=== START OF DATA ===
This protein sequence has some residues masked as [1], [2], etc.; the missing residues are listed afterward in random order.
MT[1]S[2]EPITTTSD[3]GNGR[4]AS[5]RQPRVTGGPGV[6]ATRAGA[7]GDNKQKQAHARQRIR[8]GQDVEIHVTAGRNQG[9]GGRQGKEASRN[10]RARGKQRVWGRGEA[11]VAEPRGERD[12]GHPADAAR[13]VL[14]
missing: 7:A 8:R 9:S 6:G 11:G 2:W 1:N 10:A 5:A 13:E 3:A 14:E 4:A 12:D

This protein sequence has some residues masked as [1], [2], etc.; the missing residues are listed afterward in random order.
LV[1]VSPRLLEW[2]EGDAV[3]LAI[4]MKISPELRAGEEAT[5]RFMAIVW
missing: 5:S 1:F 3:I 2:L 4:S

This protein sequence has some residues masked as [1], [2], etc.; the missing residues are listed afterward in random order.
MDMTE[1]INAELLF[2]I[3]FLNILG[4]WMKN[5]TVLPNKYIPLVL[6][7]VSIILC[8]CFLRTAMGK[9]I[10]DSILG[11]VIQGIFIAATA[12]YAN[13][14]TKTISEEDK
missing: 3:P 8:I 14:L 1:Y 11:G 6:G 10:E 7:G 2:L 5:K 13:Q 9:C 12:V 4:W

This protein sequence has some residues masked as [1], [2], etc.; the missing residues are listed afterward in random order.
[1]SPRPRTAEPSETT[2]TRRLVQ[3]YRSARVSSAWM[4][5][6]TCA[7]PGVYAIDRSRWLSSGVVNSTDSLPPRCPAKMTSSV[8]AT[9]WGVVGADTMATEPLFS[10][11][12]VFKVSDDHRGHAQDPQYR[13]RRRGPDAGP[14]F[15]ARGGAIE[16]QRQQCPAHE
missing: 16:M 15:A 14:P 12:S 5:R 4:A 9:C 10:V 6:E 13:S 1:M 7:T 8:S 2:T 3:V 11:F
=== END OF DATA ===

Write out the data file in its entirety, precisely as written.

This protein sequence has some residues masked as [1], [2], etc.; the missing residues are listed afterward in random order.
MT[1]S[2]EPITTTSD[3]GNGR[4]AS[5]RQPRVTGGPGV[6]ATRAGA[7]GDNKQKQAHARQRIR[8]GQDVEIHVTAGRNQG[9]GGRQGKEASRN[10]RARGKQRVWGRGEA[11]VAEPRGERD[12]GHPADAAR[13]VL[14]
missing: 7:A 8:R 9:S 6:G 11:G 2:W 1:N 10:A 5:A 13:E 3:A 14:E 4:A 12:D

This protein sequence has some residues masked as [1], [2], etc.; the missing residues are listed afterward in random order.
LV[1]VSPRLLEW[2]EGDAV[3]LAI[4]MKISPELRAGEEAT[5]RFMAIVW
missing: 5:S 1:F 3:I 2:L 4:S

This protein sequence has some residues masked as [1], [2], etc.; the missing residues are listed afterward in random order.
MDMTE[1]INAELLF[2]I[3]FLNILG[4]WMKN[5]TVLPNKYIPLVL[6][7]VSIILC[8]CFLRTAMGK[9]I[10]DSILG[11]VIQGIFIAATA[12]YAN[13][14]TKTISEEDK
missing: 3:P 8:I 14:L 1:Y 11:G 6:G 10:E 7:G 2:L 5:K 13:Q 9:C 12:V 4:W

This protein sequence has some residues masked as [1], [2], etc.; the missing residues are listed afterward in random order.
[1]SPRPRTAEPSETT[2]TRRLVQ[3]YRSARVSSAWM[4][5][6]TCA[7]PGVYAIDRSRWLSSGVVNSTDSLPPRCPAKMTSSV[8]AT[9]WGVVGADTMATEPLFS[10][11][12]VFKVSDDHRGHAQDPQYR[13]RRRGPDAGP[14]F[15]ARGGAIE[16]QRQQCPAHE
missing: 16:M 15:A 14:P 12:S 5:R 4:A 9:C 10:V 6:E 13:S 1:M 7:T 8:S 2:T 3:V 11:F